#TBT: Ignore Market Forces at Your Own Risk

Happy #TBT. To celebrate, we’re sharing an oldie-but-goodie post from Jim: You Can Choose Not to Be Affected by Market Forces …

"Free fall-1," © 2012  A. Omer Karamollaoglu, used under a Creative Commons Attribution license.

“Free fall-1,” © 2012
A. Omer Karamollaoglu, used under a Creative Commons Attribution license.

… like you can choose not to be affected by gravity.

It’s there, effecting the behavior of everyone you encounter. In their buying, in their giving, in their thinking.

It’s not even really about money; it’s about dealing with scarcity in time, attention, love, and yes, money. It’s not some agreed-to game that we’re all playing, like grades in school, or the fact that we all accept little green pieces of paper in exchange for goods. It’s embedded in nature, and even in pre-money societies, it always has been.

Your choice is that you can understand it and make choices based on it, or you can pretend you’ve suspended it somehow. But remember, the market is a natural phenomenon, and nature always has the last word.

Being a nonprofit organization with the purest social mission in the world doesn’t exempt you from the market. Gandhi’s tea still spilled if he knocked it over.

UPDATE: With some valuable input from @halcyontony on Twitter, here are a couple of clarifying comments. What I’m talking about here is that if an organization says that its “mission” means they shouldn’t pay attention to market forces, they are basically being self-delusional. The point I was trying to make was that you can delude yourself that gravity doesn’t apply to you because of your mission, but you’ll still hit the ground just as hard when you jump off a building, just as market forces are buffeting you all the while you talk about not taking them into account.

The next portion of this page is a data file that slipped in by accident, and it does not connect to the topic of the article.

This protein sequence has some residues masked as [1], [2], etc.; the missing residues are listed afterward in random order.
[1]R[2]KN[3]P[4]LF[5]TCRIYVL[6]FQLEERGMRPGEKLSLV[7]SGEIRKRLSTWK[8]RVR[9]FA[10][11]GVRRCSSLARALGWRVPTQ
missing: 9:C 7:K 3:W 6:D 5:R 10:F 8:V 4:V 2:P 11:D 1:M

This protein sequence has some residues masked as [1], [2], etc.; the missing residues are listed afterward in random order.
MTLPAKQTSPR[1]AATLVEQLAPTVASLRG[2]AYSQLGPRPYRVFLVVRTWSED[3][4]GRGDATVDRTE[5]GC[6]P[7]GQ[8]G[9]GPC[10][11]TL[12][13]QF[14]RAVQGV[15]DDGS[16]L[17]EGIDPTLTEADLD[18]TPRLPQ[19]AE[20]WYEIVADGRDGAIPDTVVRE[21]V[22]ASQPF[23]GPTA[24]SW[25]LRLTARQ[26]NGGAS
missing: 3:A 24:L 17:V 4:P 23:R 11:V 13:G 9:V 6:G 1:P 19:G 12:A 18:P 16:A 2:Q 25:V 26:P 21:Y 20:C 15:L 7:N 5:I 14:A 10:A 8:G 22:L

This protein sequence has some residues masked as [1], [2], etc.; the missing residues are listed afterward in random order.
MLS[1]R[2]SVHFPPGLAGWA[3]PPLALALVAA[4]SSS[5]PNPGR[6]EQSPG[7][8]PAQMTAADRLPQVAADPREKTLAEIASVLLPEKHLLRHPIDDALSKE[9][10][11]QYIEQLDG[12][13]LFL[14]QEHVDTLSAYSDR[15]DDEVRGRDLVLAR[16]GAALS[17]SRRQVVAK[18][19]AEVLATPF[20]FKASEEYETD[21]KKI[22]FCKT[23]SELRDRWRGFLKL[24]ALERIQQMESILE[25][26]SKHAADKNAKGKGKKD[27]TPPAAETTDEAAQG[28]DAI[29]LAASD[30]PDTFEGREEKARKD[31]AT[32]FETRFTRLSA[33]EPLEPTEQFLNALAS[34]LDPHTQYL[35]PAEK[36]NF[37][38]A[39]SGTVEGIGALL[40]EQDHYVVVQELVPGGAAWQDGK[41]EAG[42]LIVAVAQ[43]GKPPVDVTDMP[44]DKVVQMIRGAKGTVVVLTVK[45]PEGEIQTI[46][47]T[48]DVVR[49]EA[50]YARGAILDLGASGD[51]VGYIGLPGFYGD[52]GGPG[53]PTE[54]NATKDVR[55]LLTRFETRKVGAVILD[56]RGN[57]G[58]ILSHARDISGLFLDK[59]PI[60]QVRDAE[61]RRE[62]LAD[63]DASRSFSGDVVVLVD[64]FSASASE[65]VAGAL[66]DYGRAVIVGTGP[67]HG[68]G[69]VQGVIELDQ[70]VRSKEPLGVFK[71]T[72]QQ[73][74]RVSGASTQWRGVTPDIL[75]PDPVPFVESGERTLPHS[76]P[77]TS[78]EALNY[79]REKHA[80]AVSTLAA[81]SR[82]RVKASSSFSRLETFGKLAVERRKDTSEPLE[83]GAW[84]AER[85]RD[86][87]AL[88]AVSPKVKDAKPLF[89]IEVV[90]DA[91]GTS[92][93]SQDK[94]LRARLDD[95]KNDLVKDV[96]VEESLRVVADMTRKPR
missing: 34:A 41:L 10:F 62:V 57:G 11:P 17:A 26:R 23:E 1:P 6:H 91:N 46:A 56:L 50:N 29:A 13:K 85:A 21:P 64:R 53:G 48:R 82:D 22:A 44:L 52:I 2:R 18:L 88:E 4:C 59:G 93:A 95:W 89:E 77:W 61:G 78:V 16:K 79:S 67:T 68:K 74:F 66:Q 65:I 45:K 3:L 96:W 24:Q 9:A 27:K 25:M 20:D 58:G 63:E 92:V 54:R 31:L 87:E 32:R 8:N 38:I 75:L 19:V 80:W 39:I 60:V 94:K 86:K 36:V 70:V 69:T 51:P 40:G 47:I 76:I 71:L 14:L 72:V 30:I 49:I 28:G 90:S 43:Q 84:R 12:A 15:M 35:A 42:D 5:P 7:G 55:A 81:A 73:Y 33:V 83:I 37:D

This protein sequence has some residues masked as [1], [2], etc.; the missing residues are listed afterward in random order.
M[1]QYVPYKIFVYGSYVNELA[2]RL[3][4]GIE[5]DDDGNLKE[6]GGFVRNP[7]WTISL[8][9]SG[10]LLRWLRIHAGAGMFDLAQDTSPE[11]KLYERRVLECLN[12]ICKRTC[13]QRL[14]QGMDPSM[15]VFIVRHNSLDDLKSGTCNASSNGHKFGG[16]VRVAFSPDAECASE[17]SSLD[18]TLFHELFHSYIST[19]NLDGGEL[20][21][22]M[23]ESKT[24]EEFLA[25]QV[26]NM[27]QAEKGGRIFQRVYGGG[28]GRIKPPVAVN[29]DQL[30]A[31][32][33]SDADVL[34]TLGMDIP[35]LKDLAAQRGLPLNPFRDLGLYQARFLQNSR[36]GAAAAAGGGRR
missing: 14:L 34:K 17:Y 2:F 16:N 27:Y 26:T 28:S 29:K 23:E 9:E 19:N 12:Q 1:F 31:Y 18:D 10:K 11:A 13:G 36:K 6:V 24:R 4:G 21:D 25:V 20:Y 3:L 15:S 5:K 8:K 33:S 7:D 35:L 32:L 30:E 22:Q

Tony had, perhaps, a better metaphor when he said that you can ignore the market and be at the mercy of the “whims of the sea,” or you can actually survey the situation and find the best way to navigate  it. I’m paraphrasing a little, but I think that’s the spirit of it. My point added to that one was that it’s pretty dumb to go down with the ship while the captain insists that his mission prevents him from paying attention to the storm.

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